The existence of lakes owes much to the presence of catchment areas or water towers, from where they derive some or a majority of their waters. One such example of a catchment area is the Mount Elgon catchment, a transboundary catchment situated at the border between Kenya and Uganda. On the Kenyan side, the catchment consists of a 73,705 hectares forest managed by Kenya Forest Service, a 17,200 hectares nature reserve managed by the Bungoma County Government and a 16,916 hectares national park under the custody of Kenya Wildlife Service (Nabutola et al., 2022).
Lakes Turkana, Victoria, Tanganyika, Kivu, Edward, Malawi and Albert, all found within the tropics, are collectively referred to as The African Great Lakes. The lakes are shared by 10 countries, namely Ethiopia, Uganda, Tanzania, Ethiopia, Rwanda, Kenya, Burundi, Zambia, Malawi, Democratic Republic of Congo DRC and Mozambique. The African Great Lakes which are all part of the rift valley lakes are endowed with plethora of uniqueness.
Across generations, ethnic tribes, religions and nationalities, the human race continues to derive vital lessons from ancient stories or prophesies, some of which use animals’ characters. An example of such a prophecy is the ‘Prophecy of the Condor and the Eagle’ whose nativity can be traced to South American communities.
The African Great Lakes are part of the International Waters, meaning these resources belong to and are shared by more than one country. However, each nation is governed by its own set of laws, which may not be convergent or with the same level of stringency in some respects with its neighboring country or countries within the African Great Lakes region.
Integrating women smallholder farmers into the mainstream economy is key in order to increase their productivity, improve the quality of their commodities, gain a voice in decision-making around all aspects of the agriculture value chain and build adaptive capacity to mitigate climate change. NEPAD recognises the impact that climate change will have on African agriculture, especially African women farmers, and designed the five-year Gender, Climate Change and Agriculture Support Project (GCCASP) with support from the Norwegian government.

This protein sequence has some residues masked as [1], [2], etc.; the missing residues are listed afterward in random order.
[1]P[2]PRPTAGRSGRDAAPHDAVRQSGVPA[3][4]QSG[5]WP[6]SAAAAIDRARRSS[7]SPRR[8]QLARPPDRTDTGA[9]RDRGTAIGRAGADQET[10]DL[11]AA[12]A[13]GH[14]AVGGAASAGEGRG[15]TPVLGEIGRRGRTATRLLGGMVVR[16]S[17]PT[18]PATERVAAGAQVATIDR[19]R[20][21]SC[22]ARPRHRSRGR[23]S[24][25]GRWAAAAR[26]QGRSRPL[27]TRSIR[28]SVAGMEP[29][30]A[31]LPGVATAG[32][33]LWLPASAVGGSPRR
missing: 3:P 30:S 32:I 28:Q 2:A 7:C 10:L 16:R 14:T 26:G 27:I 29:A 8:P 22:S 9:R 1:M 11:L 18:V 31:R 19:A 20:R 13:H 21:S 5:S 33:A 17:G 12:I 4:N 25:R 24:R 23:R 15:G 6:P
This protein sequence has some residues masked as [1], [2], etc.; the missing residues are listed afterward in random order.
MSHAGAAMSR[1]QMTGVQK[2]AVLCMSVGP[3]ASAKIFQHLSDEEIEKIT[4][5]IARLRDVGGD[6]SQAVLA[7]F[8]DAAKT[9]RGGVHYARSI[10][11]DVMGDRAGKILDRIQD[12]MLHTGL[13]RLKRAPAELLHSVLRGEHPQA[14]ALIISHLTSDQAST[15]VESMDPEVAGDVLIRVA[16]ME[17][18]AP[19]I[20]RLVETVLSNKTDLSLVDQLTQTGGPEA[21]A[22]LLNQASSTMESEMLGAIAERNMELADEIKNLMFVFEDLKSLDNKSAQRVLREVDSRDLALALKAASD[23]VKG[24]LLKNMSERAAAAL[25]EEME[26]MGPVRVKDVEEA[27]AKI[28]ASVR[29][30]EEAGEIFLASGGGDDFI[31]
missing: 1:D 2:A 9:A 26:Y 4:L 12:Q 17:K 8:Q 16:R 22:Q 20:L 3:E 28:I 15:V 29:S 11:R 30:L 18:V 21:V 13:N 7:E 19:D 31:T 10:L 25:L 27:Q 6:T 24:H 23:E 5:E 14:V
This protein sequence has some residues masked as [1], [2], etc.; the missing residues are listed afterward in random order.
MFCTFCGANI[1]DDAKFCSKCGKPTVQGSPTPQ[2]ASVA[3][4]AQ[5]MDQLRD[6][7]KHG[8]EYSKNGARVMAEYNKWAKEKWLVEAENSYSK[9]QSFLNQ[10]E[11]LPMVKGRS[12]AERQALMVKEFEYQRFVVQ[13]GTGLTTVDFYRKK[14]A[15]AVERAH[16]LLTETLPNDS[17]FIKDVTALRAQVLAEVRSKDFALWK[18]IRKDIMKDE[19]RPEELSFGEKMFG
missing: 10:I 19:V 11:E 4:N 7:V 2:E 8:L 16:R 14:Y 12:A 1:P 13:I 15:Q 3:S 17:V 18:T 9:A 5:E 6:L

Thirty-six countries in sub-Saharan Africa have severe shortages of health workers. At least 2.3 trained health care providers are needed per 1,000 people to provide 80 percent of the population with skilled care at birth and child immunisation coverage. Nurses and midwives are on the frontline of health services in Africa. Ensuring that they are provided with the necessary competencies to work and function properly is key in reducing the alarmingly high maternal and mortality rates in Africa.
A recent expert review of the ecological risks of net pen aquaculture in the North American Great Lakes made a number of recommendations for Best Management Practices (BMPs) that should be applied to establishment of net pen farms. Based on that_study, researchers identified nine generic BMPs that could be applied to all Global Great Lakes.
Earth system models are the only scientific tools yet developed that are capable of integrating the multitude of physical, chemical and biological processes that determine past, present and future climate. Researchers here use the Community Earth System Model (CESM) to generate depictions of environmental futures under climate change specifically to serve stakeholder needs for each of the major Great Lake watersheds.
The Intergovernmental Panel on Climate Change (2014) predicts by the end of this century ~1 4 degrees_C warming and an uncertain trend in future rainfall in the Great Lakes region of East Africa, perhaps 10% lower than present in the Malawi/Nyassa basin and 10% higher in the lake basins to the north. Radar altimetry records of lake level trends available since 1992 display decadal scale variability of 1-2 m, with an overall trend in the last decade towards lower levels in Lakes Malawi/Nyassa and Rukwa, and higher levels in the lakes to the north of Rukwa.